Opening Ritual and Actions
Many who come will have been rushing about in order to get ready, travel to the location, and arrive on time. Take a few moments to make it easier for them to settle and relax; to slow their physical selves along with their racing minds. Along with the grief they carry, people may feel stressed, tired, or frustrated. Taking one to five minutes using an opening ritual will help them feel calmer and more focused. Even a short time of meditation or contemplation may aid those gathered to overcome their stress to find some inner peace and balance.
The following suggestions acknowledge that our outward posture often reflect our inward state. Using one of the following rituals may assist some to consciously slow their thoughts in order to be attentive to the moment.
To put everyone at ease, I often say,
“Before we continue let’s pause for a moment to calm and center ourselves. I invite you to join in as you wish or to use this moment of silence in your own way.”
Then continue with one of the following.
[Name is gone and it is only natural that we are sad because in a practical sense [Name] is no longer a part of our lives. The comfort of having [Name] as a sibling, parent or grandparent may indeed be past, but the love of having had [Name] is never lost. We have the joy of having known [Name]. Before we continue, let’s pause in silence for a few moments and picture [Name] in our minds and remember the special person [Name] was in our lives.”
Thee Deep Breathes
“Let’s begin by slowing ourselves and simply noticing our breath; our inhalations and exhalations. Close your eyes or soften your gaze, whichever works for you. In this slowed-down time let’s simply take three deep breathes.
Breathe in, one, two, three, four, five, six, seven. Breathe out seven, six, five, four, three, two, one. And in again, one, two, three, four, five, six, seven. Breathe out seven, six, five, four, three, two, one. And one more breathe in silence as you count to yourself. Now gently, slowly, open your eyes to carry this calm awareness with you as we continue.”
A Time of Silence
“As we begin to say goodbye, let’s take a few moments in silence to remember [Name] in your own special way, and if you do have a religious belief, you might wish to use this time for your own private prayer.”
Remember to pause for at least thirty seconds before continuing. I always check the second hand on my watch or cellphone timer to discipline myself. Otherwise, even thirty second can seem long, even though it isn’t.
A Guided Meditation: Palms Up, Palms Down
“As we begin I invite you to set aside anything in your hands and lap. Place both feet flat on the floor. Close your eyes or simply gaze softly downward. Place your palms facing down on your lap and turn over any concern you have in this moment. Bring to mind your concern. (Pause.)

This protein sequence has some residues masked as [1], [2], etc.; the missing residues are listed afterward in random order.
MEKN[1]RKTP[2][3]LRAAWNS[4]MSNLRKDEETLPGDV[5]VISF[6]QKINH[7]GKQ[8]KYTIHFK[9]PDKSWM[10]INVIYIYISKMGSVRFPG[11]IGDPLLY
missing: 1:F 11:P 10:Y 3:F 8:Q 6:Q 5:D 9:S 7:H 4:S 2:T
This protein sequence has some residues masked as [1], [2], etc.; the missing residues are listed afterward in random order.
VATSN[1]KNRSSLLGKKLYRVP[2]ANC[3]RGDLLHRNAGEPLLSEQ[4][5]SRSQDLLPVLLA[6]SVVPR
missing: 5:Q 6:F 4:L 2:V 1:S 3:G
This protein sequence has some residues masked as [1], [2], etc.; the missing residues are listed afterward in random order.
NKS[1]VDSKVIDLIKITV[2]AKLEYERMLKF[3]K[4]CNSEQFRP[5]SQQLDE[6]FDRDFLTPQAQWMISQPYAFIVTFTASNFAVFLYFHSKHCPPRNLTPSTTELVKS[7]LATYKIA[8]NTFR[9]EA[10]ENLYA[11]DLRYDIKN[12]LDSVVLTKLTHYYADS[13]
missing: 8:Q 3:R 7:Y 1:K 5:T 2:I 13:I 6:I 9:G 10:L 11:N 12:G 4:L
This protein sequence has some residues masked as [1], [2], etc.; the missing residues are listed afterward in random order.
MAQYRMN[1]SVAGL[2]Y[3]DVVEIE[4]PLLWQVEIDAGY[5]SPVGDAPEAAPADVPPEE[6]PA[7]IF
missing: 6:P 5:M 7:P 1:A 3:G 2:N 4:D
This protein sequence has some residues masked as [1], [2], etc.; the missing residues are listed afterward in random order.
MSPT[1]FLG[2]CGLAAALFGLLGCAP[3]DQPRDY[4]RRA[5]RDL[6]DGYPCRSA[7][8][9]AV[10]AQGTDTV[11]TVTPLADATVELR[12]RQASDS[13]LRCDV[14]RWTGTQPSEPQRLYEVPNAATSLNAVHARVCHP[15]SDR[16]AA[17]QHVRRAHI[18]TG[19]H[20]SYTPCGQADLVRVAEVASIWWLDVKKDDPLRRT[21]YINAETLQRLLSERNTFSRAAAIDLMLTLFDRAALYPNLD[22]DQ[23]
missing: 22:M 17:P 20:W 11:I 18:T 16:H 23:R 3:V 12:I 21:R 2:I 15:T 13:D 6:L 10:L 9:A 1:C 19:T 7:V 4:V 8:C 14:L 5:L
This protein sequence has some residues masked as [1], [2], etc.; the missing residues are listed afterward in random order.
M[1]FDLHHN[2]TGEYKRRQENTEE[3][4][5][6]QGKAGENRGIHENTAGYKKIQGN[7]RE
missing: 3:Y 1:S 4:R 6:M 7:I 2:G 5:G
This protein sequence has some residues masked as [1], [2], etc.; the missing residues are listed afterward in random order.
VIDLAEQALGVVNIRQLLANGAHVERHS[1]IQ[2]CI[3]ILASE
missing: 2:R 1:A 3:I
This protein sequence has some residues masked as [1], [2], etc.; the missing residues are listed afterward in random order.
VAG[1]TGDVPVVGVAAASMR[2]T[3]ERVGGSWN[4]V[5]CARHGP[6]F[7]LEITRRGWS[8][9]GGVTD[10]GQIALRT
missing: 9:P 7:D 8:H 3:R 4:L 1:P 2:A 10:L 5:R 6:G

Now, turn your palms facing up on your lap. Ask for what you need. Is it wisdom, or patience, hope, peace? (Pause.)
Finally, bring your hands together and intertwine your fingers into a prayer position perhaps as you did as a child at your bedside or at the table. In this moment do not relinquish anything or ask anything. Simply be still in your heart.(Pause.)
As you are ready, return your awareness to the room and open your eyes.” (Wait to give time for people to re-acclimate themselves, then continue)
How Good It Is To Center Down
Make sure to read the poem slowly. Pause after each question and slowly count to five.
“In his writing from “Meditations of the Heart”, African-American philosopher Howard Thurman reminds us of the importance of quiet time, self-reflection and meditation. Let’s slow ourselves and reflect on his words.”
How good it is to center down!
To sit quietly and see one’s self pass by!
The streets of our minds seethe with endless traffic;
Our spirits resound with clashings, with noisy silences,
While something deep within hungers
and thirsts for the still moment and the resting lull.
With full intensity we seek,
ere the quiet passes,
a fresh sense of order in our living;
A direction, a strong sure purpose
that will structure our confusion
and bring meaning in our chaos.
We look at ourselves in this waiting moment — the kinds of people we are.
The questions persist:
what are we doing with our lives? —
what are the motives that order our days?
What is the end of our doings?
Where are we trying to go?
Where do we put the emphasis and where are our values focused?
For what end do we make sacrifices?
Where is my treasure and what do I love most in life?
What do I hate most in life and to what am I true?
Over and over the questions beat in upon the waiting moment.
As we listen,
floating up through all the jangling echoes of our turbulence,
there is a sound of another kind —
A deeper not which only the stillness of the heart makes clear.
It moves directly to the core of our being.
Our questions are answered,
With the peace of the eternal in our step.
How good it is to center down!
The above minutes of breath, reflection and meditation are not “wasting time”. Instead, these simple actions lower blood pressure and give a greater sense of well-being. But, even with these proven benefits, it is not the reason for building this into your service. To put it as an Eastern philosopher may say, the goal of meditation is no goal. It’s simply to be present.